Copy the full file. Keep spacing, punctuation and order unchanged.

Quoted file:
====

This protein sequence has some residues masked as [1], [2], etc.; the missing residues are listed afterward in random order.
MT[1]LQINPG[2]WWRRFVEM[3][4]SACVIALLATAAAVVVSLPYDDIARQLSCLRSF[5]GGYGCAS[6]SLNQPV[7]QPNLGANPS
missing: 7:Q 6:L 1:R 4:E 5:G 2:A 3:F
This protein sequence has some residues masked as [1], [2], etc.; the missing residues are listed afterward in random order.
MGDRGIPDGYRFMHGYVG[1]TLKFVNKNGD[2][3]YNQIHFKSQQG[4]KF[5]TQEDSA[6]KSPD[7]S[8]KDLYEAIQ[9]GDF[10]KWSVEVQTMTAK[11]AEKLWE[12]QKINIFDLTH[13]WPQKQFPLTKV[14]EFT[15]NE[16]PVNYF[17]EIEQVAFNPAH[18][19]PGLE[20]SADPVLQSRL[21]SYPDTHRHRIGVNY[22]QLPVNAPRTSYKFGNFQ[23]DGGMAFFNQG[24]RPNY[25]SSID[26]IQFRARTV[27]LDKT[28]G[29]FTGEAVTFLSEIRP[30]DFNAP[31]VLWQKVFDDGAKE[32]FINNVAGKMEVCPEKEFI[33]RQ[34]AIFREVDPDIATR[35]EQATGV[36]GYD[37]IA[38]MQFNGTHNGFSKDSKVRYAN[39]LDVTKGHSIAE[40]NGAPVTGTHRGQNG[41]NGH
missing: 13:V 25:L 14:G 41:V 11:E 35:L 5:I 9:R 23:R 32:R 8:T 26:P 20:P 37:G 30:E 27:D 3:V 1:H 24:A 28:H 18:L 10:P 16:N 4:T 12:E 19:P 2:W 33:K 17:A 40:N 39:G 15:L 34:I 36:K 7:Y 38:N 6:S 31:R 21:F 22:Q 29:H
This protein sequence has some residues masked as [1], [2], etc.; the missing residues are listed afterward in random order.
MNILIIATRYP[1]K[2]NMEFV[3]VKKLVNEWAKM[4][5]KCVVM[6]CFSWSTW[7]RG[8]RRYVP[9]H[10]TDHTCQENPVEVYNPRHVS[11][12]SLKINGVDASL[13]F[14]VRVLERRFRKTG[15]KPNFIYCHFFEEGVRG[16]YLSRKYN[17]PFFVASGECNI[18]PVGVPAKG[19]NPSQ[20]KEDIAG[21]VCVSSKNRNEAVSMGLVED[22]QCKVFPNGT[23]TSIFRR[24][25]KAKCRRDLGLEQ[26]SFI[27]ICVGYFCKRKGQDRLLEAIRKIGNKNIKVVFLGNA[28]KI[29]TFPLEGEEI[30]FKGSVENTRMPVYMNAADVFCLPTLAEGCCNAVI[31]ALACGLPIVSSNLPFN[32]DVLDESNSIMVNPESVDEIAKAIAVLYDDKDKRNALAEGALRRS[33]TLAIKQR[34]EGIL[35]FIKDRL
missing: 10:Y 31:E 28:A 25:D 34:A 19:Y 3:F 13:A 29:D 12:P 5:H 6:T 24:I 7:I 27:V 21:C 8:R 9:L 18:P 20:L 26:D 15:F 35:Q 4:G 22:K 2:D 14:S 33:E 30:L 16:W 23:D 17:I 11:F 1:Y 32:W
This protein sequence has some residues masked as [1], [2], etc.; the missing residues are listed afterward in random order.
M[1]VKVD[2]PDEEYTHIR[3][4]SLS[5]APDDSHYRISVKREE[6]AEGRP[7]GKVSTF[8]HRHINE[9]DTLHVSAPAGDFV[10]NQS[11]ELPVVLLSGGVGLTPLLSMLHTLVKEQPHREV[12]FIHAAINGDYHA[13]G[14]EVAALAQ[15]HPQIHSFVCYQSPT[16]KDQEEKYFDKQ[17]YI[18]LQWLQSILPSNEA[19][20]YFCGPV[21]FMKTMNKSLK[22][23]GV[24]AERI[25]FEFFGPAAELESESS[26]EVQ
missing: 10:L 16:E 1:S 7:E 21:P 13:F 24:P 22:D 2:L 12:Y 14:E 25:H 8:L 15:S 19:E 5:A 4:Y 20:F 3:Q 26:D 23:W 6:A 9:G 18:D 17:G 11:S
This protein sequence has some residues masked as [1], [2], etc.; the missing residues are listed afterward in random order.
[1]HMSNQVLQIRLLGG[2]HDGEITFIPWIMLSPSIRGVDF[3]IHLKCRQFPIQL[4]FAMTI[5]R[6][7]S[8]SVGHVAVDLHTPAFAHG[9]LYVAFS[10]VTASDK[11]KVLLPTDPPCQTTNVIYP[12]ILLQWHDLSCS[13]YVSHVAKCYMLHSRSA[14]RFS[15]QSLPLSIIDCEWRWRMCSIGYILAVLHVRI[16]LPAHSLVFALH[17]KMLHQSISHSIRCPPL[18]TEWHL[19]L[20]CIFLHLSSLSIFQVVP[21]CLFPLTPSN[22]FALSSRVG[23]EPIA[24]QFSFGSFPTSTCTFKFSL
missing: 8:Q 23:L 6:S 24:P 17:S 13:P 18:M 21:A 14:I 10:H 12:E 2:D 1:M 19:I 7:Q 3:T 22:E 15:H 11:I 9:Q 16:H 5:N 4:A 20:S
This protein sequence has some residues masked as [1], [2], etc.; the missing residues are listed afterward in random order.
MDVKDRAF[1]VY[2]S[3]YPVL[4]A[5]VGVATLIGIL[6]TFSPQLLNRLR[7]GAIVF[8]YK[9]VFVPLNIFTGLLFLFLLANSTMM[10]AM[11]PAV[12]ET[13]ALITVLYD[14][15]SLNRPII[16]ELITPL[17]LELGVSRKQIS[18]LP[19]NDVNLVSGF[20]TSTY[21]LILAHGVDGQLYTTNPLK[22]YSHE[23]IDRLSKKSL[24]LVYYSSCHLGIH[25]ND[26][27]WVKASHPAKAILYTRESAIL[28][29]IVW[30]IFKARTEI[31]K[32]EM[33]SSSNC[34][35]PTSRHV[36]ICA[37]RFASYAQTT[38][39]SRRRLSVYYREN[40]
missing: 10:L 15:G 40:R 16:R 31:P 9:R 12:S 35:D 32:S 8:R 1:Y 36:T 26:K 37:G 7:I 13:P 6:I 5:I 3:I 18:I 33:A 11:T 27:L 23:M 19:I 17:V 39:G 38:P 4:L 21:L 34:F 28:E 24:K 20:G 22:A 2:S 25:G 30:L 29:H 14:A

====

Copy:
This protein sequence has some residues masked as [1], [2], etc.; the missing residues are listed afterward in random order.
MT[1]LQINPG[2]WWRRFVEM[3][4]SACVIALLATAAAVVVSLPYDDIARQLSCLRSF[5]GGYGCAS[6]SLNQPV[7]QPNLGANPS
missing: 7:Q 6:L 1:R 4:E 5:G 2:A 3:F
This protein sequence has some residues masked as [1], [2], etc.; the missing residues are listed afterward in random order.
MGDRGIPDGYRFMHGYVG[1]TLKFVNKNGD[2][3]YNQIHFKSQQG[4]KF[5]TQEDSA[6]KSPD[7]S[8]KDLYEAIQ[9]GDF[10]KWSVEVQTMTAK[11]AEKLWE[12]QKINIFDLTH[13]WPQKQFPLTKV[14]EFT[15]NE[16]PVNYF[17]EIEQVAFNPAH[18][19]PGLE[20]SADPVLQSRL[21]SYPDTHRHRIGVNY[22]QLPVNAPRTSYKFGNFQ[23]DGGMAFFNQG[24]RPNY[25]SSID[26]IQFRARTV[27]LDKT[28]G[29]FTGEAVTFLSEIRP[30]DFNAP[31]VLWQKVFDDGAKE[32]FINNVAGKMEVCPEKEFI[33]RQ[34]AIFREVDPDIATR[35]EQATGV[36]GYD[37]IA[38]MQFNGTHNGFSKDSKVRYAN[39]LDVTKGHSIAE[40]NGAPVTGTHRGQNG[41]NGH
missing: 13:V 25:L 14:G 41:V 11:E 35:L 5:I 9:R 23:R 32:R 8:T 26:P 20:P 37:G 30:E 27:D 3:V 1:H 24:A 28:H 18:L 10:P 16:N 4:T 12:E 19:P 2:W 33:K 17:A 40:N 39:G 15:L 34:I 36:K 7:Y 38:N 6:S 31:R 21:F 22:Q 29:H
This protein sequence has some residues masked as [1], [2], etc.; the missing residues are listed afterward in random order.
MNILIIATRYP[1]K[2]NMEFV[3]VKKLVNEWAKM[4][5]KCVVM[6]CFSWSTW[7]RG[8]RRYVP[9]H[10]TDHTCQENPVEVYNPRHVS[11][12]SLKINGVDASL[13]F[14]VRVLERRFRKTG[15]KPNFIYCHFFEEGVRG[16]YLSRKYN[17]PFFVASGECNI[18]PVGVPAKG[19]NPSQ[20]KEDIAG[21]VCVSSKNRNEAVSMGLVED[22]QCKVFPNGT[23]TSIFRR[24][25]KAKCRRDLGLEQ[26]SFI[27]ICVGYFCKRKGQDRLLEAIRKIGNKNIKVVFLGNA[28]KI[29]TFPLEGEEI[30]FKGSVENTRMPVYMNAADVFCLPTLAEGCCNAVI[31]ALACGLPIVSSNLPFN[32]DVLDESNSIMVNPESVDEIAKAIAVLYDDKDKRNALAEGALRRS[33]TLAIKQR[34]EGIL[35]FIKDRL
missing: 10:Y 31:E 28:A 25:D 34:A 19:Y 3:F 13:A 29:D 12:P 5:H 6:T 24:I 7:I 27:V 21:C 8:R 9:L 18:P 20:L 26:D 15:F 35:Q 4:G 22:K 2:D 14:S 33:E 30:L 16:W 23:D 17:I 11:F 1:Y 32:W
This protein sequence has some residues masked as [1], [2], etc.; the missing residues are listed afterward in random order.
M[1]VKVD[2]PDEEYTHIR[3][4]SLS[5]APDDSHYRISVKREE[6]AEGRP[7]GKVSTF[8]HRHINE[9]DTLHVSAPAGDFV[10]NQS[11]ELPVVLLSGGVGLTPLLSMLHTLVKEQPHREV[12]FIHAAINGDYHA[13]G[14]EVAALAQ[15]HPQIHSFVCYQSPT[16]KDQEEKYFDKQ[17]YI[18]LQWLQSILPSNEA[19][20]YFCGPV[21]FMKTMNKSLK[22][23]GV[24]AERI[25]FEFFGPAAELESESS[26]EVQ
missing: 10:L 16:E 1:S 7:E 21:P 13:F 24:P 22:D 2:L 12:Y 14:E 25:H 8:L 15:S 19:E 5:A 4:Y 20:F 3:Q 26:D 23:W 6:A 9:G 18:D 17:G 11:S
This protein sequence has some residues masked as [1], [2], etc.; the missing residues are listed afterward in random order.
[1]HMSNQVLQIRLLGG[2]HDGEITFIPWIMLSPSIRGVDF[3]IHLKCRQFPIQL[4]FAMTI[5]R[6][7]S[8]SVGHVAVDLHTPAFAHG[9]LYVAFS[10]VTASDK[11]KVLLPTDPPCQTTNVIYP[12]ILLQWHDLSCS[13]YVSHVAKCYMLHSRSA[14]RFS[15]QSLPLSIIDCEWRWRMCSIGYILAVLHVRI[16]LPAHSLVFALH[17]KMLHQSISHSIRCPPL[18]TEWHL[19]L[20]CIFLHLSSLSIFQVVP[21]CLFPLTPSN[22]FALSSRVG[23]EPIA[24]QFSFGSFPTSTCTFKFSL
missing: 8:Q 23:L 6:S 24:P 17:S 13:P 18:M 21:A 14:I 10:H 12:E 2:D 1:M 19:I 7:Q 3:T 22:E 15:H 11:I 9:Q 16:H 5:N 4:A 20:S
This protein sequence has some residues masked as [1], [2], etc.; the missing residues are listed afterward in random order.
MDVKDRAF[1]VY[2]S[3]YPVL[4]A[5]VGVATLIGIL[6]TFSPQLLNRLR[7]GAIVF[8]YK[9]VFVPLNIFTGLLFLFLLANSTMM[10]AM[11]PAV[12]ET[13]ALITVLYD[14][15]SLNRPII[16]ELITPL[17]LELGVSRKQIS[18]LP[19]NDVNLVSGF[20]TSTY[21]LILAHGVDGQLYTTNPLK[22]YSHE[23]IDRLSKKSL[24]LVYYSSCHLGIH[25]ND[26][27]WVKASHPAKAILYTRESAIL[28][29]IVW[30]IFKARTEI[31]K[32]EM[33]SSSNC[34][35]PTSRHV[36]ICA[37]RFASYAQTT[38][39]SRRRLSVYYREN[40]
missing: 10:L 15:G 40:R 16:R 31:P 9:R 12:S 35:D 32:S 8:R 1:Y 36:T 26:K 37:G 7:I 13:P 6:I 5:I 3:I 18:I 33:A 11:T 27:L 23:M 19:I 17:V 39:G 38:P 4:L 21:L 34:F 28:E 24:K 20:G 22:A 2:S 25:G 30:L 29:H 14:A